It’s a common situation: Trees fall in rivers and get pressed against or near banks. Those logs slowly rot away, and as they do, they create great holding cover for trout.
The angler—whether walking the river or floating downstream—instinctively casts flies near these logs. But what is position A? Where should the first cast go?
Well, in my experiance, bigger fish tend to hold on the shore side of the log. So casting over the log with a dry fly is the way to go. I had always assumed that big fish held on the current side of the log, but the more I’ve been shooting photos and videos underwater, and the more I’ve been targeting deadfall, the more I’m finding trout tucked between the log and the shoreline.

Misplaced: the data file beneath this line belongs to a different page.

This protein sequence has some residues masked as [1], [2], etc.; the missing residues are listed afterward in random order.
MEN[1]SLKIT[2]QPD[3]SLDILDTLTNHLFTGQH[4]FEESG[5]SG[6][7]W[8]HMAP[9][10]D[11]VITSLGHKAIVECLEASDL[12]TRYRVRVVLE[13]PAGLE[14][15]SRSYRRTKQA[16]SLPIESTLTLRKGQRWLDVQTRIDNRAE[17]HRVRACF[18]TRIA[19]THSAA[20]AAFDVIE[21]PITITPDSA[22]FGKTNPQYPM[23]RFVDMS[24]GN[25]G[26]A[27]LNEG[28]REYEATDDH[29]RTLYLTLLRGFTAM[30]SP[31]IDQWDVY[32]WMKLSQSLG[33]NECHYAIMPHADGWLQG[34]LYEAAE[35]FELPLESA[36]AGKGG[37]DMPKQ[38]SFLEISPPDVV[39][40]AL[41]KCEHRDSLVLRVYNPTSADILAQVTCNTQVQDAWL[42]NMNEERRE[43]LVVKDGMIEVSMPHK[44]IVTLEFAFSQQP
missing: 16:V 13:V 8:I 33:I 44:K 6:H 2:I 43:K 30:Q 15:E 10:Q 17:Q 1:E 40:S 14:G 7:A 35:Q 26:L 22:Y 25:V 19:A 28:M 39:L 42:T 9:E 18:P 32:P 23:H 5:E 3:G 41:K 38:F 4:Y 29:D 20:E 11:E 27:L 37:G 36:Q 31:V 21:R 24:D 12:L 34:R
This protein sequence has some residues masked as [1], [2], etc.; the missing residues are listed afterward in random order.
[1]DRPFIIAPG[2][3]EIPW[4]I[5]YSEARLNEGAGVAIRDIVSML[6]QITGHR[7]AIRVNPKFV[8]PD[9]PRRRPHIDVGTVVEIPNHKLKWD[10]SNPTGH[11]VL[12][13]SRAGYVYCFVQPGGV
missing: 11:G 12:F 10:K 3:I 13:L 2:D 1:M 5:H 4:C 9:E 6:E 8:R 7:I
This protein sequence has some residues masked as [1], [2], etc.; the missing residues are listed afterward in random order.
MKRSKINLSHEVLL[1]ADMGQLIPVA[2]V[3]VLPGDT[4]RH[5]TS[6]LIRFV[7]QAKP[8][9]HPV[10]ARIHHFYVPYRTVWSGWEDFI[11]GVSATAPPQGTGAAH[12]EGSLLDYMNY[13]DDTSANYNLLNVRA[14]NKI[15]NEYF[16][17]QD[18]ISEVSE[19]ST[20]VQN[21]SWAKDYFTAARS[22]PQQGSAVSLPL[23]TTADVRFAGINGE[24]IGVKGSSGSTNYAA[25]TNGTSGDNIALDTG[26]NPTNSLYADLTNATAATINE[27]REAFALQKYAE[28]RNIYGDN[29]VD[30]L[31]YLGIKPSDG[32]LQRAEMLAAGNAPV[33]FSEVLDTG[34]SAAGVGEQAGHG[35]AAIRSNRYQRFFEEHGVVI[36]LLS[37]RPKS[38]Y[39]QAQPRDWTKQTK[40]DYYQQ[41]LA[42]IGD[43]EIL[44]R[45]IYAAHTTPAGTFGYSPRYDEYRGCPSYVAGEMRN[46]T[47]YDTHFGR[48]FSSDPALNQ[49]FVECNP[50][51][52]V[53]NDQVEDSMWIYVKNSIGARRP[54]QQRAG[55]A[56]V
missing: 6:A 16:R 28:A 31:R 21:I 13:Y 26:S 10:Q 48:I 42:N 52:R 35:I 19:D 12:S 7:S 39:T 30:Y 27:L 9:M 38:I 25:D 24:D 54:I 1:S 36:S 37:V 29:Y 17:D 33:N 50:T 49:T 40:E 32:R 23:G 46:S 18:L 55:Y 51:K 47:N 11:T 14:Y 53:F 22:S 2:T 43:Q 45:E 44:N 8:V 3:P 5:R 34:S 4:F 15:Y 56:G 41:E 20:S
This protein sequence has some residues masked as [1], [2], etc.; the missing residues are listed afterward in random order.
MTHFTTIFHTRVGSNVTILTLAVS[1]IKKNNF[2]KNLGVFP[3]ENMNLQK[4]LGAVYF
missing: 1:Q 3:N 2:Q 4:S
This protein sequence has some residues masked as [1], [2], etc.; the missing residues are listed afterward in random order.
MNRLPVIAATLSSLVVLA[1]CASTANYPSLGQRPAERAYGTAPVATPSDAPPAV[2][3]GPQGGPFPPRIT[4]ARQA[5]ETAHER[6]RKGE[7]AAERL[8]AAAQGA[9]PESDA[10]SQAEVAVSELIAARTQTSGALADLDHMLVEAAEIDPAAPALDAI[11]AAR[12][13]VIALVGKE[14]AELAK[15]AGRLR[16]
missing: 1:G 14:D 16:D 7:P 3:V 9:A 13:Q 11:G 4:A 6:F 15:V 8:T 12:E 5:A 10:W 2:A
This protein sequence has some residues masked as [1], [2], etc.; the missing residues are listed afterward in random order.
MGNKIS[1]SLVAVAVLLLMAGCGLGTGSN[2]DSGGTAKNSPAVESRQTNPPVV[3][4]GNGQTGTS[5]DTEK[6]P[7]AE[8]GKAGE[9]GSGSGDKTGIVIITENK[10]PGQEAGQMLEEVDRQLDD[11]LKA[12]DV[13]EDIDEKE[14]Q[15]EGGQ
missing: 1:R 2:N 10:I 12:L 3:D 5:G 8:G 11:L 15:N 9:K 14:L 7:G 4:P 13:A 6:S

An even better way to elicit a strike in these situations is by using a streamer—but that’s a tricky move: casting over a log and ripping the retrieve quickly, before the fly has a chance to sink and snag on the log.
Either way, you’re going to lose some flies casting around deadfall. But if you don’t hang up now and then, you aren’t trying hard enough. And if you aren’t throwing over the log, in many rivers you’re probably missing most of the large trout.